Flag Wars doesn’t have narration. It’s chronological, but also loose enough where it feels like you’re making comparisons between scenes because of how they’re placed next to each other. Did you see narratives coming together as you were filming?

When you’re in a mode of running and gunning, it’s such a creative, wonderful high because you can’t anticipate what’s going to happen, and you have to be aware of everything around you. You’re shooting, but you’re looking to see how people are reacting around you. You have to read people’s body language, so you can anticipate—is this person about to explode? Because you want the camera there when it happens. It’s such a wonderful in-the-moment, creative way of making.

In our editing, we made a commitment to ourselves and to the people we were following—our characters—that the story would be told by them. Laura and I decided just to show the people as they are. The audience has to experience that and decide how they respond to these characters.

You know, in filmmaking, you always have at least one shot where you’re like, “Golly, this is the money shot.” And you realize that in telling the story, you gotta let it go. And that’s a hard thing.

Flag Wars

Flag Wars

Something that stands out to me is that the people in your film are speaking these bigoted thoughts so plainly. It made me wonder how they forgot that the camera was there, and how you gained their trust. How did you come across these people and realize that you wanted them to be in the film?

We looked at, I think, four or five cities, because gentrification was happening everywhere across the country. The last thing I wanted to do was shoot in my old neighborhood. But it became increasingly interesting to me as we researched. We were able to identify some characters from the local news. We met others, like Chuck Spingola and his family, after we got to Columbus. Chuck is the gentleman who pulls down a gay pride flag at the State House.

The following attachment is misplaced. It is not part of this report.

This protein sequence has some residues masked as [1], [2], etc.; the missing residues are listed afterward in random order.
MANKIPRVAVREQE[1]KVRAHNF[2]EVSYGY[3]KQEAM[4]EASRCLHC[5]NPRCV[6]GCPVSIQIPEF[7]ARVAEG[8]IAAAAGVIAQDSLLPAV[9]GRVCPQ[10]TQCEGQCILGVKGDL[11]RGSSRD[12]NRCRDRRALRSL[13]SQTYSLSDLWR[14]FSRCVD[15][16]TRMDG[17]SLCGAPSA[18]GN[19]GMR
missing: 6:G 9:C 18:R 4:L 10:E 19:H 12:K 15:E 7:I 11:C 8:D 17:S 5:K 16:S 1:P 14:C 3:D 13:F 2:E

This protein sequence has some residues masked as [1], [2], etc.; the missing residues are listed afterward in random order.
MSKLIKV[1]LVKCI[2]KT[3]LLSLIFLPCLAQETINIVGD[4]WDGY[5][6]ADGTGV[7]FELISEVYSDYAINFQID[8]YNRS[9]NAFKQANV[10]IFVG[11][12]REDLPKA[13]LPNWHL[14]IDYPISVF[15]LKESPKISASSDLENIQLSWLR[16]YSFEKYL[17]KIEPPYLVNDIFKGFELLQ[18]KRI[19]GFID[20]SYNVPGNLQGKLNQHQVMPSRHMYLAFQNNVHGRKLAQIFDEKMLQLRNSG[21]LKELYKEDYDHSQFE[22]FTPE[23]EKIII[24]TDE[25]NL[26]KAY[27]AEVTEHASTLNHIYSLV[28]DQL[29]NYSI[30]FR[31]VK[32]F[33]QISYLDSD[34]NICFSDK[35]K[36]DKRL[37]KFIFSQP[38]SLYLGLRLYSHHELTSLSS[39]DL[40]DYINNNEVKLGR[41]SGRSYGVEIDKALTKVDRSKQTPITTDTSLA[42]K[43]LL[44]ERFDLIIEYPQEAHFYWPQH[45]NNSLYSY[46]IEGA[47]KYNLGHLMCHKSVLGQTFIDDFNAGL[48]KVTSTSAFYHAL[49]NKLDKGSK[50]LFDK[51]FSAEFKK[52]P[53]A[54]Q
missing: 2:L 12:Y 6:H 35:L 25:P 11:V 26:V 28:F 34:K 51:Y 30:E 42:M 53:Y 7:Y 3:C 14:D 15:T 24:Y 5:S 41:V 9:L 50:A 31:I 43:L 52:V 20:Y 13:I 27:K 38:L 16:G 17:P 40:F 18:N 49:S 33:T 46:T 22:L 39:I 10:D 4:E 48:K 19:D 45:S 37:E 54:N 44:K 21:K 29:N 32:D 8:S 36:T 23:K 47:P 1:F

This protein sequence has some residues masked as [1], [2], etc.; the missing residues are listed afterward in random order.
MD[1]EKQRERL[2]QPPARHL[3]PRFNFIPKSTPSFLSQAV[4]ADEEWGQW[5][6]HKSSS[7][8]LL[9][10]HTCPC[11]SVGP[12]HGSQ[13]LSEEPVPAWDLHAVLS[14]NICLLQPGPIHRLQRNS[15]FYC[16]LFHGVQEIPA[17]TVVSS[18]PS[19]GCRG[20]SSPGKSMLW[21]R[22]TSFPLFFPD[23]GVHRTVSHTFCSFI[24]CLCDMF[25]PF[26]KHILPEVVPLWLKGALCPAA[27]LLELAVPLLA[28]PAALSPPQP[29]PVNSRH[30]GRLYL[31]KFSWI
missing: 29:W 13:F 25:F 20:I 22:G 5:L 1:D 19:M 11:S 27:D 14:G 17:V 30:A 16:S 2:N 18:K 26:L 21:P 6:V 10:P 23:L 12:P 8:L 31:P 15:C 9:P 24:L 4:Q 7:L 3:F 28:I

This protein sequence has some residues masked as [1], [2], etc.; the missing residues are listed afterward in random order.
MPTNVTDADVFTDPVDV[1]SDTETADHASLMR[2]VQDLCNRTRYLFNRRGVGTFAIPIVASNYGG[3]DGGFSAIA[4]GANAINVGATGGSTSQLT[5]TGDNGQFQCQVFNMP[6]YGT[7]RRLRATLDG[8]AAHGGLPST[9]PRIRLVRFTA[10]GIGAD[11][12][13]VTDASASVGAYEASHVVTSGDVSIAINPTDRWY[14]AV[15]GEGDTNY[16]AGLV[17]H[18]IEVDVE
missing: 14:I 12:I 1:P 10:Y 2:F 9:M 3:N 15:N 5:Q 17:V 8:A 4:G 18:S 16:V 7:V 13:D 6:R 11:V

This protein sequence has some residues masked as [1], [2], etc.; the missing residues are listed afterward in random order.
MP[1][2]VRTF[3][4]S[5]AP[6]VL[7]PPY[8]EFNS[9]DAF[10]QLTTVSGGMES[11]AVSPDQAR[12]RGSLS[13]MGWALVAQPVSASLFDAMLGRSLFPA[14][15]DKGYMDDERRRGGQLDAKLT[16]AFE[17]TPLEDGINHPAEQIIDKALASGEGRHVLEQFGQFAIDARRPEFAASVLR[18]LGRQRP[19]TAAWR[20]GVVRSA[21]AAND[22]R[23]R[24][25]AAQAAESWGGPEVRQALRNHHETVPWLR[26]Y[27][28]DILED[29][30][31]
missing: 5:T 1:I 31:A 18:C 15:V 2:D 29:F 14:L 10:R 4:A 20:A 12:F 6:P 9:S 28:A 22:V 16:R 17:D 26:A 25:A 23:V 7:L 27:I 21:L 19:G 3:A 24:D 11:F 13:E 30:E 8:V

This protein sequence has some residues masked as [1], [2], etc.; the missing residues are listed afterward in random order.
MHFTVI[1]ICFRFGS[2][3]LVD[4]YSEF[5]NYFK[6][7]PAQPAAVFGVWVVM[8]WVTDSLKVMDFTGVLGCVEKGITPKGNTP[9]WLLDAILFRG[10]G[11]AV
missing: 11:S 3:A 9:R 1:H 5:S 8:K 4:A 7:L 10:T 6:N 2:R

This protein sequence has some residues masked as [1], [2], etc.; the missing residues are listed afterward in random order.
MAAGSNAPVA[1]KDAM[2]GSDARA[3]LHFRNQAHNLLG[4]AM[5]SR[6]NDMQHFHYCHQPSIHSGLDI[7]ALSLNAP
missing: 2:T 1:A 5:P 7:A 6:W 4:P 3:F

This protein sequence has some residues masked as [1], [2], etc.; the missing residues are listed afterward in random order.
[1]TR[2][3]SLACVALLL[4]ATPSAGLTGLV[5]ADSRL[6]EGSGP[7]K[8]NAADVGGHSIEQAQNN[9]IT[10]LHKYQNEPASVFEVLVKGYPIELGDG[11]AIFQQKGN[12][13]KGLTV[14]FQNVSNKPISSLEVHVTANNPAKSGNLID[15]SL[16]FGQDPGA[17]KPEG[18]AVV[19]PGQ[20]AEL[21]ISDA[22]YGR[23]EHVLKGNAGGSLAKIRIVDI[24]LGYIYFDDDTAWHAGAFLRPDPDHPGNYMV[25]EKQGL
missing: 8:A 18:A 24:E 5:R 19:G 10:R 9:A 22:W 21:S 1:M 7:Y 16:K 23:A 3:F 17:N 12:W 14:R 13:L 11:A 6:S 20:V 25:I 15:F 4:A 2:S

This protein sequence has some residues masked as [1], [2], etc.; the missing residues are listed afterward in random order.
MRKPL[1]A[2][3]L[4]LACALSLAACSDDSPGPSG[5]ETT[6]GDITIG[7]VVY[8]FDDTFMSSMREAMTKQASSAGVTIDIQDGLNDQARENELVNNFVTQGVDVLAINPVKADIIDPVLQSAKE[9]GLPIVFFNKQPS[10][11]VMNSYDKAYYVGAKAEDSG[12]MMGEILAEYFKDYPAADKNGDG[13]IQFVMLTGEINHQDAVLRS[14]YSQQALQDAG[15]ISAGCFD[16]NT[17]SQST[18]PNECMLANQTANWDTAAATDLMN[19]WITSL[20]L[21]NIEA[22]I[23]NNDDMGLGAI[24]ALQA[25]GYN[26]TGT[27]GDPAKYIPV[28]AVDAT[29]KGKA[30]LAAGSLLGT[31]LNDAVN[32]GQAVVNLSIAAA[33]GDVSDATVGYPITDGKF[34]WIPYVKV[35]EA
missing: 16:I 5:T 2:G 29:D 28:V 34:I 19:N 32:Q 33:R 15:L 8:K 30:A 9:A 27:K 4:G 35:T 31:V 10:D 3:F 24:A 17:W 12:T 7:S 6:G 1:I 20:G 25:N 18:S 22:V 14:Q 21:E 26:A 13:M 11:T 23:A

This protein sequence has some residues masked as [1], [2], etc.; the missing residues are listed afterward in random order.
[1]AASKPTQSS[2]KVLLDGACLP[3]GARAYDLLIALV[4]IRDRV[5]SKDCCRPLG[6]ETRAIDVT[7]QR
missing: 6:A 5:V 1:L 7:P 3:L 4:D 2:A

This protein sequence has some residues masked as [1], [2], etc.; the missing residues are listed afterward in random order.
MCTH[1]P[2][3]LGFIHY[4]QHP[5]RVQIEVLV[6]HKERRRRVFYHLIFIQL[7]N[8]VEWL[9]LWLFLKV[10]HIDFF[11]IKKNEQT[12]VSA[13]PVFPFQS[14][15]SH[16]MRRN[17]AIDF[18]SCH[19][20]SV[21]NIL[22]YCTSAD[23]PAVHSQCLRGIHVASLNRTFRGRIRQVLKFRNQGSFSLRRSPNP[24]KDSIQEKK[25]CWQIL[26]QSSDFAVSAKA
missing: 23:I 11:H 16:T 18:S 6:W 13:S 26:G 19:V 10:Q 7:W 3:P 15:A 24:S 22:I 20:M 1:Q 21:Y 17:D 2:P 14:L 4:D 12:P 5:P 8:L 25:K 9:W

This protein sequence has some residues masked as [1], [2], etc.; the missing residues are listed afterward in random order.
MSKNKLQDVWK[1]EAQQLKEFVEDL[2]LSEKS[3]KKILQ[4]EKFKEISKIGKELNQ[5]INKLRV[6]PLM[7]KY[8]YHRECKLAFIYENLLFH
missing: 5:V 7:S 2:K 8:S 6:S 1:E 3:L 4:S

He was on the news climbing up the flagpole, tearing it down, and, you know, we’re shooting. We shot him when we saw him, but then it was on the news. Then I said, “We got to go meet him. He needs to be in this film.” And that introduced a whole other universe of people who got into the film.

Flag Wars

Flag Wars

I am wondering about the archival footage that we see at the beginning of the film and the appearance of your parents. And I was thinking of The Presence of Black in the exhibition [Just Above Midtown: Changing Spaces], which also includes words from your grandmother. How do you see their inclusion in your work?

Who I am is really shaped by my family, the people who “raise us,” the people who we eat with every day. As much as I was a rebel all my life, I honor and respect what I learned from the people who raised me. There are things that I rejected, but also things that I hold onto. I believe in the goodness of human beings. It’s not that I’m blind to the fact that there’s a flip side to that. But to my core, I believe in our ability as Homo sapiens to be our best angels. So having my parents and the folks I grew up with in the film is important.

Do you see your filmmaking career as connected to JAM or Project EATS?

I think everything is story. I believe everything we imagine and create is driven by a story. And that story could be a vision that we have in our imagination, or it could be a story of something that’s happened to us or others. So I think they’re all connected that way.

I’m really drawn to filming people being people. My goal is to capture people as we are. Hopefully, as people sit in the audience and see themselves on the screen, they own that.

Do you have any questions you want people to think about as they’re watching Flag Wars?

I want to create an environment where people talk about the film from the perspective of the character they represent in the room. That intrigues me because often the questions that are asked, it’s like people are asking you to tell them what they should see.

And what’s most interesting to an artist—whether it’s a visual artist, a musician, or a dancer—is, did you see what I hoped you’d see? We’re making this work to share. I made this idea that was in my head tangible so I could share it. And, increasingly, it’s harder to have those kinds of conversations because we’re telling people what they should see. I’m not interested in telling anybody anything. I’m interested in learning about me and how I make work, and how it affects the people who are experiencing it.